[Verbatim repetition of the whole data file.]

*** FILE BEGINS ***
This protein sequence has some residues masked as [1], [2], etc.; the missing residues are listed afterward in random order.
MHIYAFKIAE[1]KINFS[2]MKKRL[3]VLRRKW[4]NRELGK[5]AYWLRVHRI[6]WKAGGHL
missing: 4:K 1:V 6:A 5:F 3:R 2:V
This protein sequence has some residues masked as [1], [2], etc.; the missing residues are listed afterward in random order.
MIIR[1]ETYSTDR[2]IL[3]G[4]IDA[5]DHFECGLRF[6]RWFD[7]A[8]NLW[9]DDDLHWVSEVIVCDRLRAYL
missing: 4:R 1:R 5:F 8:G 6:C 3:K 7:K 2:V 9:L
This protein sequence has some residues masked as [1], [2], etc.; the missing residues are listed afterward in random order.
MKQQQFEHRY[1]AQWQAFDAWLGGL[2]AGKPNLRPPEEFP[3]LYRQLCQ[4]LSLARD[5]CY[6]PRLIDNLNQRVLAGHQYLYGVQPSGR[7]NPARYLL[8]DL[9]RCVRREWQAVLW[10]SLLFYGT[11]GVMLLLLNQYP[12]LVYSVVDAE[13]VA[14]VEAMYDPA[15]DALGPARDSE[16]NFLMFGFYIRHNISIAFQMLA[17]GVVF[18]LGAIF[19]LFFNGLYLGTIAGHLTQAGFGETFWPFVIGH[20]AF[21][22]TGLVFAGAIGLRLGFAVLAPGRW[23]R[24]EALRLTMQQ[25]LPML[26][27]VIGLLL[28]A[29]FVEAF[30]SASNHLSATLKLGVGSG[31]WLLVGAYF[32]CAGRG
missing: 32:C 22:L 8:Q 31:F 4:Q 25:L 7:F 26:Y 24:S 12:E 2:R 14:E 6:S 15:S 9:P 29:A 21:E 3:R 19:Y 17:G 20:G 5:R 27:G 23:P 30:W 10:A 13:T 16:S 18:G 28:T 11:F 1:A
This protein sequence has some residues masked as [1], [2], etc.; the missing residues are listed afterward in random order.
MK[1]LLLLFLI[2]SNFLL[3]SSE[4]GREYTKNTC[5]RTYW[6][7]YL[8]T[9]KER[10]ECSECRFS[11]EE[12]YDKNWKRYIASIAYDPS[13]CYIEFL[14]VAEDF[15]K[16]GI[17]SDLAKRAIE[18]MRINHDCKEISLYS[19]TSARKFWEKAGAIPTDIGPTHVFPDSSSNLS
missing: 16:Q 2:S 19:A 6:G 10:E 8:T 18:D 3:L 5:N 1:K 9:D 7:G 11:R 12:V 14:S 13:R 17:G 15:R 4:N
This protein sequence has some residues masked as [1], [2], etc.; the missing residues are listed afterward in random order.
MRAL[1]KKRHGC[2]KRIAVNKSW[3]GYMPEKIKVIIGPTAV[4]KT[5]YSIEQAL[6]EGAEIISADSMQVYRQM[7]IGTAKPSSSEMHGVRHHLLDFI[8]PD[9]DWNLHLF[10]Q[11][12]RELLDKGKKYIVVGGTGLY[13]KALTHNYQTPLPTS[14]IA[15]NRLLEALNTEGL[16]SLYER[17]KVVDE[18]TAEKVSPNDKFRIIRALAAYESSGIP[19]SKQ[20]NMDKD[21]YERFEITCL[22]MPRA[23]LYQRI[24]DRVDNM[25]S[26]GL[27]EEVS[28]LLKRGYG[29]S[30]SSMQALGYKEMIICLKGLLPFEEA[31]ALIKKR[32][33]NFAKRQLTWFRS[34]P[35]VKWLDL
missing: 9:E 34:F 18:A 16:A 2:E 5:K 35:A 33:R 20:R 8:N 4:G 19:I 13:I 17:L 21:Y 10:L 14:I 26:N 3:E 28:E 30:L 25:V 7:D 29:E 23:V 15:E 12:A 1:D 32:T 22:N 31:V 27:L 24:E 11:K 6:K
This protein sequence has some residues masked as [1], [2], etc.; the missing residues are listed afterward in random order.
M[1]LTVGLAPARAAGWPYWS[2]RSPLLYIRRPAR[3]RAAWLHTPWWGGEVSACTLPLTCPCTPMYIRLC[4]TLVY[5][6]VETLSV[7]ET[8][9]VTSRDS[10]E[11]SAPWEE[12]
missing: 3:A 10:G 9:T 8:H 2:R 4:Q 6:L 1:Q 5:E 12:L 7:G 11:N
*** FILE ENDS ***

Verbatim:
This protein sequence has some residues masked as [1], [2], etc.; the missing residues are listed afterward in random order.
MHIYAFKIAE[1]KINFS[2]MKKRL[3]VLRRKW[4]NRELGK[5]AYWLRVHRI[6]WKAGGHL
missing: 4:K 1:V 6:A 5:F 3:R 2:V
This protein sequence has some residues masked as [1], [2], etc.; the missing residues are listed afterward in random order.
MIIR[1]ETYSTDR[2]IL[3]G[4]IDA[5]DHFECGLRF[6]RWFD[7]A[8]NLW[9]DDDLHWVSEVIVCDRLRAYL
missing: 4:R 1:R 5:F 8:G 6:C 3:K 7:K 2:V 9:L
This protein sequence has some residues masked as [1], [2], etc.; the missing residues are listed afterward in random order.
MKQQQFEHRY[1]AQWQAFDAWLGGL[2]AGKPNLRPPEEFP[3]LYRQLCQ[4]LSLARD[5]CY[6]PRLIDNLNQRVLAGHQYLYGVQPSGR[7]NPARYLL[8]DL[9]RCVRREWQAVLW[10]SLLFYGT[11]GVMLLLLNQYP[12]LVYSVVDAE[13]VA[14]VEAMYDPA[15]DALGPARDSE[16]NFLMFGFYIRHNISIAFQMLA[17]GVVF[18]LGAIF[19]LFFNGLYLGTIAGHLTQAGFGETFWPFVIGH[20]AF[21][22]TGLVFAGAIGLRLGFAVLAPGRW[23]R[24]EALRLTMQQ[25]LPML[26][27]VIGLLL[28]A[29]FVEAF[30]SASNHLSATLKLGVGSG[31]WLLVGAYF[32]CAGRG
missing: 32:C 22:L 8:Q 31:F 4:Q 25:L 7:F 26:Y 24:S 12:E 2:R 14:E 6:S 15:S 9:P 29:A 21:E 3:R 19:Y 17:G 20:G 5:R 27:G 23:P 30:W 10:A 13:T 16:S 18:G 28:T 11:F 1:A
This protein sequence has some residues masked as [1], [2], etc.; the missing residues are listed afterward in random order.
MK[1]LLLLFLI[2]SNFLL[3]SSE[4]GREYTKNTC[5]RTYW[6][7]YL[8]T[9]KER[10]ECSECRFS[11]EE[12]YDKNWKRYIASIAYDPS[13]CYIEFL[14]VAEDF[15]K[16]GI[17]SDLAKRAIE[18]MRINHDCKEISLYS[19]TSARKFWEKAGAIPTDIGPTHVFPDSSSNLS
missing: 16:Q 2:S 19:A 6:G 10:E 8:T 18:D 3:L 5:N 1:K 9:D 7:G 11:R 12:V 14:S 13:R 17:G 15:R 4:N
This protein sequence has some residues masked as [1], [2], etc.; the missing residues are listed afterward in random order.
MRAL[1]KKRHGC[2]KRIAVNKSW[3]GYMPEKIKVIIGPTAV[4]KT[5]YSIEQAL[6]EGAEIISADSMQVYRQM[7]IGTAKPSSSEMHGVRHHLLDFI[8]PD[9]DWNLHLF[10]Q[11][12]RELLDKGKKYIVVGGTGLY[13]KALTHNYQTPLPTS[14]IA[15]NRLLEALNTEGL[16]SLYER[17]KVVDE[18]TAEKVSPNDKFRIIRALAAYESSGIP[19]SKQ[20]NMDKD[21]YERFEITCL[22]MPRA[23]LYQRI[24]DRVDNM[25]S[26]GL[27]EEVS[28]LLKRGYG[29]S[30]SSMQALGYKEMIICLKGLLPFEEA[31]ALIKKR[32][33]NFAKRQLTWFRS[34]P[35]VKWLDL
missing: 9:E 34:F 18:A 16:A 2:E 5:K 35:A 33:R 20:R 8:N 4:G 19:I 13:I 17:L 21:Y 10:L 14:I 26:N 3:E 28:E 30:L 25:V 7:D 29:E 23:V 15:E 12:A 1:D 32:T 22:N 31:V 27:L 24:E 11:K 6:K
This protein sequence has some residues masked as [1], [2], etc.; the missing residues are listed afterward in random order.
M[1]LTVGLAPARAAGWPYWS[2]RSPLLYIRRPAR[3]RAAWLHTPWWGGEVSACTLPLTCPCTPMYIRLC[4]TLVY[5][6]VETLSV[7]ET[8][9]VTSRDS[10]E[11]SAPWEE[12]
missing: 3:A 10:G 9:T 8:H 2:R 4:Q 6:L 1:Q 5:E 12:L 7:G 11:N